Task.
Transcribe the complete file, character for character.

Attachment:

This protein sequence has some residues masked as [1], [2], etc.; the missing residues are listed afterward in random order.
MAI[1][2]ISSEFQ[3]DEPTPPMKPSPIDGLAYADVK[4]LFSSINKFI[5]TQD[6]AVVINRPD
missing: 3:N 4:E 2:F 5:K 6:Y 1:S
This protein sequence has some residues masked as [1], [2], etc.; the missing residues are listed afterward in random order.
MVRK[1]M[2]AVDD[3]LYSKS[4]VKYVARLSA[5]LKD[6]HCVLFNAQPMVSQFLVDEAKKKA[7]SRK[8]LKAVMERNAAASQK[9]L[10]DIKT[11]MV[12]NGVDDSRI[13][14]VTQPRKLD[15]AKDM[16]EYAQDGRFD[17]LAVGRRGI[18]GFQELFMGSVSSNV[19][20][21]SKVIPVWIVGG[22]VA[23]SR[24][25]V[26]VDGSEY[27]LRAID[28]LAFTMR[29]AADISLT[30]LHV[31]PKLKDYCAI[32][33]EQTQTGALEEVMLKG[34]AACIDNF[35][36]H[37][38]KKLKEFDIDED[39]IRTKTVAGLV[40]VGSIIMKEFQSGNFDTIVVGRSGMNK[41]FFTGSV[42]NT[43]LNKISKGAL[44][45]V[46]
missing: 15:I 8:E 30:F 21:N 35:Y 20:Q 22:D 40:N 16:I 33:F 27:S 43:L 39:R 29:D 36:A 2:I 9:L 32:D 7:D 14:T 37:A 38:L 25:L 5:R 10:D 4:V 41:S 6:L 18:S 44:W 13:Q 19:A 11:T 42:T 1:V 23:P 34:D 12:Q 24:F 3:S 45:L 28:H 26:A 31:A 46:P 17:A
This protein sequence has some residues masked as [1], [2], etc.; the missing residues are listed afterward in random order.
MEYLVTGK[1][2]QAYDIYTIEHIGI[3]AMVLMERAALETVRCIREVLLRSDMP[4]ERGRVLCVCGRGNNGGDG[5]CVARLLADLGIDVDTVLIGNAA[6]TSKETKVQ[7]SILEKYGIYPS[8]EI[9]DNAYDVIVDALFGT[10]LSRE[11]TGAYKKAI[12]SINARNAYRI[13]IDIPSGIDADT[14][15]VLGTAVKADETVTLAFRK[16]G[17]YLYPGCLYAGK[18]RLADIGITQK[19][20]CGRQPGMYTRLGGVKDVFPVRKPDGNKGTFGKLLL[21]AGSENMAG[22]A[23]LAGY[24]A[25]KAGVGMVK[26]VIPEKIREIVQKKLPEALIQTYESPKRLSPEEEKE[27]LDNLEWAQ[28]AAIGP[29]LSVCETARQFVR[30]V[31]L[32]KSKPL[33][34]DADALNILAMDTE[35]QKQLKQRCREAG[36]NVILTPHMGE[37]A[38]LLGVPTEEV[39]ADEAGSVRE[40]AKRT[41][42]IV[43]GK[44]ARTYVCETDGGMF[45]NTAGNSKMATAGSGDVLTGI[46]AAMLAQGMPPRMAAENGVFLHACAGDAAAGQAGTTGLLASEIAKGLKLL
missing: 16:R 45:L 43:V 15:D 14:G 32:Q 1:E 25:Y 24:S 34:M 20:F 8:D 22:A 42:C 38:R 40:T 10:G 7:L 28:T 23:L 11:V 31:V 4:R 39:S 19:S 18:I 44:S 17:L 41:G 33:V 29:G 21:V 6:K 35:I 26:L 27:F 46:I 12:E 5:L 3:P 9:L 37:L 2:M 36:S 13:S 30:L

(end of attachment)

This protein sequence has some residues masked as [1], [2], etc.; the missing residues are listed afterward in random order.
MAI[1][2]ISSEFQ[3]DEPTPPMKPSPIDGLAYADVK[4]LFSSINKFI[5]TQD[6]AVVINRPD
missing: 3:N 4:E 2:F 5:K 6:Y 1:S
This protein sequence has some residues masked as [1], [2], etc.; the missing residues are listed afterward in random order.
MVRK[1]M[2]AVDD[3]LYSKS[4]VKYVARLSA[5]LKD[6]HCVLFNAQPMVSQFLVDEAKKKA[7]SRK[8]LKAVMERNAAASQK[9]L[10]DIKT[11]MV[12]NGVDDSRI[13][14]VTQPRKLD[15]AKDM[16]EYAQDGRFD[17]LAVGRRGI[18]GFQELFMGSVSSNV[19][20][21]SKVIPVWIVGG[22]VA[23]SR[24][25]V[26]VDGSEY[27]LRAID[28]LAFTMR[29]AADISLT[30]LHV[31]PKLKDYCAI[32][33]EQTQTGALEEVMLKG[34]AACIDNF[35][36]H[37][38]KKLKEFDIDED[39]IRTKTVAGLV[40]VGSIIMKEFQSGNFDTIVVGRSGMNK[41]FFTGSV[42]NT[43]LNKISKGAL[44][45]V[46]
missing: 15:I 8:E 30:F 21:N 35:Y 20:Q 22:D 40:N 16:I 33:F 27:S 43:L 39:R 29:D 36:A 2:I 9:L 32:D 7:D 14:T 37:A 38:L 25:L 5:R 10:D 4:V 41:S 6:L 18:S 44:W 13:Q 19:A 11:T 42:T 1:V 23:P 34:D 12:Q 24:F 3:S 45:L 28:H 26:A 31:A 46:P 17:A
This protein sequence has some residues masked as [1], [2], etc.; the missing residues are listed afterward in random order.
MEYLVTGK[1][2]QAYDIYTIEHIGI[3]AMVLMERAALETVRCIREVLLRSDMP[4]ERGRVLCVCGRGNNGGDG[5]CVARLLADLGIDVDTVLIGNAA[6]TSKETKVQ[7]SILEKYGIYPS[8]EI[9]DNAYDVIVDALFGT[10]LSRE[11]TGAYKKAI[12]SINARNAYRI[13]IDIPSGIDADT[14][15]VLGTAVKADETVTLAFRK[16]G[17]YLYPGCLYAGK[18]RLADIGITQK[19][20]CGRQPGMYTRLGGVKDVFPVRKPDGNKGTFGKLLL[21]AGSENMAG[22]A[23]LAGY[24]A[25]KAGVGMVK[26]VIPEKIREIVQKKLPEALIQTYESPKRLSPEEEKE[27]LDNLEWAQ[28]AAIGP[29]LSVCETARQFVR[30]V[31]L[32]KSKPL[33][34]DADALNILAMDTE[35]QKQLKQRCREAG[36]NVILTPHMGE[37]A[38]LLGVPTEEV[39]ADEAGSVRE[40]AKRT[41][42]IV[43]GK[44]ARTYVCETDGGMF[45]NTAGNSKMATAGSGDVLTGI[46]AAMLAQGMPPRMAAENGVFLHACAGDAAAGQAGTTGLLASEIAKGLKLL
missing: 16:R 45:L 43:V 15:D 14:G 32:Q 1:E 25:Y 24:S 34:M 20:F 8:D 22:A 42:C 38:R 40:T 10:G 7:L 28:T 23:L 11:V 31:V 4:R 39:S 19:S 18:I 44:S 17:L 41:G 33:V 29:G 21:V 6:K 35:I 26:L 27:F 46:I 12:E 5:L 3:P 9:L 37:L 2:M 36:S 13:S 30:L